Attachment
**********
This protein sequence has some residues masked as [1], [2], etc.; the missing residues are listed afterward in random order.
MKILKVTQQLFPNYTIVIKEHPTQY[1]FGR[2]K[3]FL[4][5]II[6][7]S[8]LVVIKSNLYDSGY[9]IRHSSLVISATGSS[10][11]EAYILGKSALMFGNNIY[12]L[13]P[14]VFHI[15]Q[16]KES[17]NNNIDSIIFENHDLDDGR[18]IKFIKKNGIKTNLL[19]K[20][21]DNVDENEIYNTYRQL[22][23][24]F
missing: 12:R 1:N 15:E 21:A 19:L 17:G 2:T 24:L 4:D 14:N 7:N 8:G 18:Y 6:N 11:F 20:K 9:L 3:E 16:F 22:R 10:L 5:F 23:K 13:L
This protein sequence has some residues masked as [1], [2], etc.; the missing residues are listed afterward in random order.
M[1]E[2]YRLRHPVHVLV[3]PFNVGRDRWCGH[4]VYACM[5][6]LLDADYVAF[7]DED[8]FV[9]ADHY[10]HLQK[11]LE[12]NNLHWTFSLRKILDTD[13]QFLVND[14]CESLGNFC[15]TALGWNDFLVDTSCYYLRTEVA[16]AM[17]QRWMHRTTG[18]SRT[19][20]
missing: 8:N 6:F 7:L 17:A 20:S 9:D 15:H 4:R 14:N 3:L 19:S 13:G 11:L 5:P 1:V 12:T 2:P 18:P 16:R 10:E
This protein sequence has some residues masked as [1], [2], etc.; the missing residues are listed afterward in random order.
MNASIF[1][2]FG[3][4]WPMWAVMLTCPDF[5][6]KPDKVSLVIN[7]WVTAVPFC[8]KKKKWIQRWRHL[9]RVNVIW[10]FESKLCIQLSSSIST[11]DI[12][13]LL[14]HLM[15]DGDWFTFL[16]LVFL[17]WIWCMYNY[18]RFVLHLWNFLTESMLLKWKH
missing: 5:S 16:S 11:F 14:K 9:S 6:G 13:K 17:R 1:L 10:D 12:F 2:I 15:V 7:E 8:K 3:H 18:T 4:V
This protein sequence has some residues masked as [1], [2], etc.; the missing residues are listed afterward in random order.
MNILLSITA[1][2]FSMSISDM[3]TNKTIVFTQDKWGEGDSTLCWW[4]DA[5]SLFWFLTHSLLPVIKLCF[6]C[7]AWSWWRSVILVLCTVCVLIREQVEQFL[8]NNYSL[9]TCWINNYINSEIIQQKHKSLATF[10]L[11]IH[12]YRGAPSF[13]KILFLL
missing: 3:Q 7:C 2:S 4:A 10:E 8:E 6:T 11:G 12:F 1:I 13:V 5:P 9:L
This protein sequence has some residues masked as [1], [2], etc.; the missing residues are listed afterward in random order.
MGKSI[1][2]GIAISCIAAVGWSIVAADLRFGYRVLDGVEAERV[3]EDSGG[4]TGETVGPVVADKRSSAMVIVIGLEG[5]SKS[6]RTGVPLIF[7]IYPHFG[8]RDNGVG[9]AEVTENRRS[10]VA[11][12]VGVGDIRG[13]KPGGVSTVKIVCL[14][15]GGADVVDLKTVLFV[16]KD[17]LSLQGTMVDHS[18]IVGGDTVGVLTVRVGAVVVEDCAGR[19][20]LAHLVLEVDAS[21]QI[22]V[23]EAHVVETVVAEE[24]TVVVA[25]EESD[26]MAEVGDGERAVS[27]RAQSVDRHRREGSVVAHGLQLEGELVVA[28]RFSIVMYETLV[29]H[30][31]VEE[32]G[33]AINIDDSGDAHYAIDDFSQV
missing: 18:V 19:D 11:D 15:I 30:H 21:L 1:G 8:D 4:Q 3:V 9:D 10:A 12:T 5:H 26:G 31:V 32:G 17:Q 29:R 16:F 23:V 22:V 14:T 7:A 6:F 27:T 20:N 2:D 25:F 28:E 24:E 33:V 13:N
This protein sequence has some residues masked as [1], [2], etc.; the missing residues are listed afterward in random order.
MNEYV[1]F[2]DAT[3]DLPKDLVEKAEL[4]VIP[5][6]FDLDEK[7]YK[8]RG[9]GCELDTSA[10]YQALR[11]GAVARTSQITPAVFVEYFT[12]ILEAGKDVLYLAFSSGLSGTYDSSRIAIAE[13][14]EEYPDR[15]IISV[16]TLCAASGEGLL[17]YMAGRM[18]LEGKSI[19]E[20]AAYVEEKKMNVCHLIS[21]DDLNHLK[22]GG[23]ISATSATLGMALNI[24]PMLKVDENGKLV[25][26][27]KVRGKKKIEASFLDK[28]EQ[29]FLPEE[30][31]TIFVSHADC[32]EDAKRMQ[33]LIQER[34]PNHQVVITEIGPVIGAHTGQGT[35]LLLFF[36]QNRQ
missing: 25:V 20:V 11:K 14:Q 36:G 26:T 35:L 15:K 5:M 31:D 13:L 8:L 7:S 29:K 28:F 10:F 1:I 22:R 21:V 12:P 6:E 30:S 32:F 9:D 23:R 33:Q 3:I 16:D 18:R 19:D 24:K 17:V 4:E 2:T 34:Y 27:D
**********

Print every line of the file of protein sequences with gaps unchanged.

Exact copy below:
This protein sequence has some residues masked as [1], [2], etc.; the missing residues are listed afterward in random order.
MKILKVTQQLFPNYTIVIKEHPTQY[1]FGR[2]K[3]FL[4][5]II[6][7]S[8]LVVIKSNLYDSGY[9]IRHSSLVISATGSS[10][11]EAYILGKSALMFGNNIY[12]L[13]P[14]VFHI[15]Q[16]KES[17]NNNIDSIIFENHDLDDGR[18]IKFIKKNGIKTNLL[19]K[20][21]DNVDENEIYNTYRQL[22][23][24]F
missing: 12:R 1:N 15:E 21:A 19:L 17:G 2:T 24:L 4:D 14:N 7:N 8:G 18:Y 6:N 11:F 20:K 9:L 3:E 16:F 22:R 10:L 5:F 23:K 13:L
This protein sequence has some residues masked as [1], [2], etc.; the missing residues are listed afterward in random order.
M[1]E[2]YRLRHPVHVLV[3]PFNVGRDRWCGH[4]VYACM[5][6]LLDADYVAF[7]DED[8]FV[9]ADHY[10]HLQK[11]LE[12]NNLHWTFSLRKILDTD[13]QFLVND[14]CESLGNFC[15]TALGWNDFLVDTSCYYLRTEVA[16]AM[17]QRWMHRTTG[18]SRT[19][20]
missing: 8:N 6:F 7:L 17:A 20:S 9:D 15:H 4:R 14:N 3:L 19:S 13:G 11:L 5:P 1:V 12:T 2:P 18:P 16:R 10:E
This protein sequence has some residues masked as [1], [2], etc.; the missing residues are listed afterward in random order.
MNASIF[1][2]FG[3][4]WPMWAVMLTCPDF[5][6]KPDKVSLVIN[7]WVTAVPFC[8]KKKKWIQRWRHL[9]RVNVIW[10]FESKLCIQLSSSIST[11]DI[12][13]LL[14]HLM[15]DGDWFTFL[16]LVFL[17]WIWCMYNY[18]RFVLHLWNFLTESMLLKWKH
missing: 5:S 16:S 11:F 14:K 9:S 6:G 13:K 17:R 1:L 10:D 12:F 2:I 15:V 7:E 8:K 3:H 18:T 4:V
This protein sequence has some residues masked as [1], [2], etc.; the missing residues are listed afterward in random order.
MNILLSITA[1][2]FSMSISDM[3]TNKTIVFTQDKWGEGDSTLCWW[4]DA[5]SLFWFLTHSLLPVIKLCF[6]C[7]AWSWWRSVILVLCTVCVLIREQVEQFL[8]NNYSL[9]TCWINNYINSEIIQQKHKSLATF[10]L[11]IH[12]YRGAPSF[13]KILFLL
missing: 3:Q 7:C 2:S 4:A 10:E 8:E 6:T 11:G 12:F 1:I 13:V 5:P 9:L
This protein sequence has some residues masked as [1], [2], etc.; the missing residues are listed afterward in random order.
MGKSI[1][2]GIAISCIAAVGWSIVAADLRFGYRVLDGVEAERV[3]EDSGG[4]TGETVGPVVADKRSSAMVIVIGLEG[5]SKS[6]RTGVPLIF[7]IYPHFG[8]RDNGVG[9]AEVTENRRS[10]VA[11][12]VGVGDIRG[13]KPGGVSTVKIVCL[14][15]GGADVVDLKTVLFV[16]KD[17]LSLQGTMVDHS[18]IVGGDTVGVLTVRVGAVVVEDCAGR[19][20]LAHLVLEVDAS[21]QI[22]V[23]EAHVVETVVAEE[24]TVVVA[25]EESD[26]MAEVGDGERAVS[27]RAQSVDRHRREGSVVAHGLQLEGELVVA[28]RFSIVMYETLV[29]H[30][31]VEE[32]G[33]AINIDDSGDAHYAIDDFSQV
missing: 18:V 19:D 11:D 15:I 30:H 21:L 1:G 8:D 4:Q 3:V 9:D 10:A 12:T 5:H 26:G 31:V 32:G 17:Q 29:R 16:F 23:V 22:V 14:T 7:A 6:F 27:T 20:N 2:D 25:F 28:E 24:E 33:V 13:N
This protein sequence has some residues masked as [1], [2], etc.; the missing residues are listed afterward in random order.
MNEYV[1]F[2]DAT[3]DLPKDLVEKAEL[4]VIP[5][6]FDLDEK[7]YK[8]RG[9]GCELDTSA[10]YQALR[11]GAVARTSQITPAVFVEYFT[12]ILEAGKDVLYLAFSSGLSGTYDSSRIAIAE[13][14]EEYPDR[15]IISV[16]TLCAASGEGLL[17]YMAGRM[18]LEGKSI[19]E[20]AAYVEEKKMNVCHLIS[21]DDLNHLK[22]GG[23]ISATSATLGMALNI[24]PMLKVDENGKLV[25][26][27]KVRGKKKIEASFLDK[28]EQ[29]FLPEE[30][31]TIFVSHADC[32]EDAKRMQ[33]LIQER[34]PNHQVVITEIGPVIGAHTGQGT[35]LLLFF[36]QNRQ
missing: 25:V 20:V 11:K 14:Q 36:G 26:T 35:L 15:K 5:M 31:D 13:L 8:L 7:S 29:K 28:F 10:F 1:I 22:R 21:V 12:P 6:E 30:S 32:F 9:D 23:R 33:Q 3:I 16:D 18:R 19:D 24:K 17:V 4:E 2:T 34:Y 27:D